Saturday, 14 January 2006

Do you agree?

“Our age is, in an especial degree, the age of criticism, and to criticism everything must submit.”

—Immanuel Kant, Critique of Pure Reason, 1787 edition (London: Macmillan, 1927), p. 9.


Johan said...

Yes, the age of Kant saw a lot of criticism, which I believe is good, since it allows for progress.

Criticism should however be reasonable, constructive, and thoughtful of the consequences.

The aim of criticism should be to improve; not merely to tear down.

Equally important as being considerate while delivering the criticism, is being open to receiving it.
Dialog is constructive.
Arguements with people entrenched in their positions, unable to project themselves into the others position, lead to nothing but hate and violence, and thus loss.

I'm not sure if OUR time (2006) is any good at thoughtful delivery of criticism, or openly receiving it.

This worries me greatly.

T.B. Vick said...

When Kant makes these types of declarations the reader of today can know two things:

First, Kant was a vehement skeptic.

Second, anything that would be considered beyond criticism would be considered speculative, and Kant did not like that which was speculative.

So, I agree but only to a small degree. Which means I disagree to a larger degree.

Ha! How's that for weaseling out of that question?

kim fabricius said...

I thought "Our age is, in an especial degree, the age of post-criticism, and to post-criticism everything must submit". Or is post-criticism simply criticism in fancy dress?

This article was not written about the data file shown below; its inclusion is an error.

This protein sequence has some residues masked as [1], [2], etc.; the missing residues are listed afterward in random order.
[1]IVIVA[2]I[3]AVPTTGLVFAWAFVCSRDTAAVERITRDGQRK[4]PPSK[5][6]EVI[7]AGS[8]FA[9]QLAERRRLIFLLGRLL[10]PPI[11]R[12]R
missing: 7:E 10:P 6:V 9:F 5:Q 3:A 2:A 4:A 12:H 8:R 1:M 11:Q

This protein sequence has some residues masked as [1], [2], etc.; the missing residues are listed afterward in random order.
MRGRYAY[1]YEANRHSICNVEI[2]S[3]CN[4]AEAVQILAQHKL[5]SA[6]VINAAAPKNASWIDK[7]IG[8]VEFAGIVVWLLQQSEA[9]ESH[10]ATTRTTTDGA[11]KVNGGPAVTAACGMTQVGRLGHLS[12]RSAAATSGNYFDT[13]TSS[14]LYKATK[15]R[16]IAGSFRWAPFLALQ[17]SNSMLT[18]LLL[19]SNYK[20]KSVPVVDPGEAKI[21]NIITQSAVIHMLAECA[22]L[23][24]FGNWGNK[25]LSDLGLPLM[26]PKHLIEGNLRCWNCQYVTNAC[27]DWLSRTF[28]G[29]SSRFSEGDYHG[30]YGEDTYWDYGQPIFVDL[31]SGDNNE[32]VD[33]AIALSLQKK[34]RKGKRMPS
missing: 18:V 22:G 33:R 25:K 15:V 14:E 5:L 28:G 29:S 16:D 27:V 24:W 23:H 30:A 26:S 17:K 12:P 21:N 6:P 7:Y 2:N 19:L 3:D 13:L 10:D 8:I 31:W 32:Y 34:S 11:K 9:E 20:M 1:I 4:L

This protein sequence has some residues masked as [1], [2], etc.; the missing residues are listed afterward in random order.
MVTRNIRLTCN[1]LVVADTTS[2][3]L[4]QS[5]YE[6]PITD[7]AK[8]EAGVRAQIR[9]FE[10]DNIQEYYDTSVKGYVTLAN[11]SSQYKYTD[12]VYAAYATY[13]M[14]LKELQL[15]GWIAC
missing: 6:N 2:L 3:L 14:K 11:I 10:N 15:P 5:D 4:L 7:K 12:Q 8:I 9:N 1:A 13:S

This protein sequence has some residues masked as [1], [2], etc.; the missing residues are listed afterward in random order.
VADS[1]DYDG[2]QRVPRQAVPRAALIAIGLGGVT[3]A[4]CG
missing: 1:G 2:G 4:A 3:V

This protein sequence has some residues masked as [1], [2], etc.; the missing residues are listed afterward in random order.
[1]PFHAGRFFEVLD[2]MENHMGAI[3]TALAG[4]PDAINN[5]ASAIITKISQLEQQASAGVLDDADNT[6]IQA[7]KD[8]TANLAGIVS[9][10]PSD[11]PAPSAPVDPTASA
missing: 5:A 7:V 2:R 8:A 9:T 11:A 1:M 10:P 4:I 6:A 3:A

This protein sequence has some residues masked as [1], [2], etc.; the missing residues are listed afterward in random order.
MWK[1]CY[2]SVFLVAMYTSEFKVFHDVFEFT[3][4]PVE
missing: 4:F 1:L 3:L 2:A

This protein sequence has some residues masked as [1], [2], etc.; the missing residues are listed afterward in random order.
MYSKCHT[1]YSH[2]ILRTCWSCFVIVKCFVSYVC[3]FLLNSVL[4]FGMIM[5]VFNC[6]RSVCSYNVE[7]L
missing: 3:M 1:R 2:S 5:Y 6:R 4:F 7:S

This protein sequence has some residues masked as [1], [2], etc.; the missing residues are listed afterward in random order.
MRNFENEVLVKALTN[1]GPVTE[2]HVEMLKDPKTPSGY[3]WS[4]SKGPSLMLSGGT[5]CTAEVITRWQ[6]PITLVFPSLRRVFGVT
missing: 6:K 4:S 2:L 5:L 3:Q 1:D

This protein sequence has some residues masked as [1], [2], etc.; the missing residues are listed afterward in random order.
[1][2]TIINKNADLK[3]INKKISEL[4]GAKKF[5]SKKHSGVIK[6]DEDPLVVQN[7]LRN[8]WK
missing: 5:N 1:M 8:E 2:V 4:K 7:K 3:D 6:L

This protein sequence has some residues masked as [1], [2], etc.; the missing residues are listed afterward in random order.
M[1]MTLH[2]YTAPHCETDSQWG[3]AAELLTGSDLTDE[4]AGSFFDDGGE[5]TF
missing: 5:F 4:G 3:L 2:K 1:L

Johan said...

What do you mean with "post" criticism?

Chris Tilling said...

"and to criticism everything must submit"

... so long as along with a hermeneutic of suspicion, one can also employ a hermeneutic of trust (or ‘love’ as Wright calls it).

GoobyNelly said...

Why does Kant think this? Surely, for Kant, it isn't because we must simply go along with the current age.

Thought experiment:
I do find the language of submission to be rather humble. Yet to think that EVERYTHING must be under the scope of OUR criticism is not very humble at all. But, then again, where do I come off saying that humility is a virtue with which to measure these ideas in the first place? Damn Kant . . . you're the man.

kim fabricius said...

"Post-criticism", John, refers to the postmodern turn against the hegemony of "reason" as understood by the enlightenment. i.e. a value-free Archimedean point from which to view and judge the world. In other words, post-criticism offers a critique of criticism.